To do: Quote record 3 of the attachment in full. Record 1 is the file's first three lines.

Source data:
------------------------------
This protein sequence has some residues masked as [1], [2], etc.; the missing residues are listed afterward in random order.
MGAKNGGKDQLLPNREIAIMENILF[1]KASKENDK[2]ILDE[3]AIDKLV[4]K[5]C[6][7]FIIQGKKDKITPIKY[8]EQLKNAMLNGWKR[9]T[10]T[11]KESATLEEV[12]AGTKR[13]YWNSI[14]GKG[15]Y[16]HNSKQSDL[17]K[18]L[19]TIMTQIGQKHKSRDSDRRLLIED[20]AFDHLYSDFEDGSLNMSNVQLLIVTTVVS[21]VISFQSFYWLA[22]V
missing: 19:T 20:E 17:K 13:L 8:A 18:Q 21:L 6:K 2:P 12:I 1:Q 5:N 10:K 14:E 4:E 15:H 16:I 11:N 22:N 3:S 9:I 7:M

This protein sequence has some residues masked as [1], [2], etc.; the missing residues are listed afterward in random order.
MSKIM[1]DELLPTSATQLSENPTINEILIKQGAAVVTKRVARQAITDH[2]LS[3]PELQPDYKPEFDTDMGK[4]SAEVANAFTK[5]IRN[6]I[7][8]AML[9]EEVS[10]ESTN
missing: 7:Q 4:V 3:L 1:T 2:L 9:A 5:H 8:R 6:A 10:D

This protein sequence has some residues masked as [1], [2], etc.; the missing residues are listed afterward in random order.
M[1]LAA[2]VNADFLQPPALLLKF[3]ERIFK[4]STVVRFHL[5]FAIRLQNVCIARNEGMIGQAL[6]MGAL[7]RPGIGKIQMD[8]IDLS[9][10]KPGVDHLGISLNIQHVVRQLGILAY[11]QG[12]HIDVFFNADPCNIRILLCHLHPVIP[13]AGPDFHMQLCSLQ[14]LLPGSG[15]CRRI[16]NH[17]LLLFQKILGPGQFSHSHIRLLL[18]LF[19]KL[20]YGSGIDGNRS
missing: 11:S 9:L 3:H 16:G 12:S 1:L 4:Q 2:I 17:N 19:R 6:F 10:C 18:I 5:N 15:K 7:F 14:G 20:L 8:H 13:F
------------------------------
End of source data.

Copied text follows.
This protein sequence has some residues masked as [1], [2], etc.; the missing residues are listed afterward in random order.
M[1]LAA[2]VNADFLQPPALLLKF[3]ERIFK[4]STVVRFHL[5]FAIRLQNVCIARNEGMIGQAL[6]MGAL[7]RPGIGKIQMD[8]IDLS[9][10]KPGVDHLGISLNIQHVVRQLGILAY[11]QG[12]HIDVFFNADPCNIRILLCHLHPVIP[13]AGPDFHMQLCSLQ[14]LLPGSG[15]CRRI[16]NH[17]LLLFQKILGPGQFSHSHIRLLL[18]LF[19]KL[20]YGSGIDGNRS
missing: 11:S 9:L 3:H 16:G 12:S 1:L 4:Q 2:I 17:N 19:R 6:F 10:C 18:I 5:N 15:K 7:F 14:G 20:L 8:H 13:F